When one hears the word “guanciale” for the first time, it may seem completely unclear. Some may say it is the name of a sauce, others would suggest it is some exotic dish. In fact, both would be wrong since guanciale is the name for the pig’s cheeks prepared according to the specific recipe.
And today we will tell you what exactly it is, how it is made, and how we can use this unusual yet delicious foodstuff in cooking. Let’s go!
What Is Guanciale? Italian Foodstuff to Know Closer
Shortly speaking, guanciale is a meaty product that originates from sunny Italy. To be precise, it is made of pig’s cheeks or jowls (in Italian, “guancia” means “cheek”, and the traditional guanciale pronunciation is [ɡwanˈtʃaːle] ).
Later the pieces of meat are processed and seasoned before they end up on the shelves of stores. This foodstuff is sometimes referred to as Italian bacon, but in fact, this is not the correct definition for it.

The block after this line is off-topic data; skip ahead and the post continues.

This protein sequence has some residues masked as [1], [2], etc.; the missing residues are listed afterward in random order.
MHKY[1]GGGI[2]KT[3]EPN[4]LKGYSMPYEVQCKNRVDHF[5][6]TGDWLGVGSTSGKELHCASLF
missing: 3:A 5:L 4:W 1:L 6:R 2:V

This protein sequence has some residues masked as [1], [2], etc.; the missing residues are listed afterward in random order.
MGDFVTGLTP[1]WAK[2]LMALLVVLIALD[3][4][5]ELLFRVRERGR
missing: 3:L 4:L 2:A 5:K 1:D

See, during the process of preparation, the pork cheeks are rubbed with salt and spices that usually include ground black or hot red pepper, thyme, fennel, and sometimes garlic. Afterward, they are being cured for three weeks or simply until the meaty bulks lose approximately thirty percent of their initial weight.
As a result, such a pork cheek has a delicate texture and quite a strong aroma unlike other foodstuffs made of pork. Italians love cooking with guanciale because during the heating its fat melt away giving the dish or a sauce that incredible flavor and taste.
However, this typical Italian product can be consumed not only when being cooked! Guanciale tastes perfectly well when eaten as it is sliced in thin pieces and being placed over the fresh bread with some butter or greens.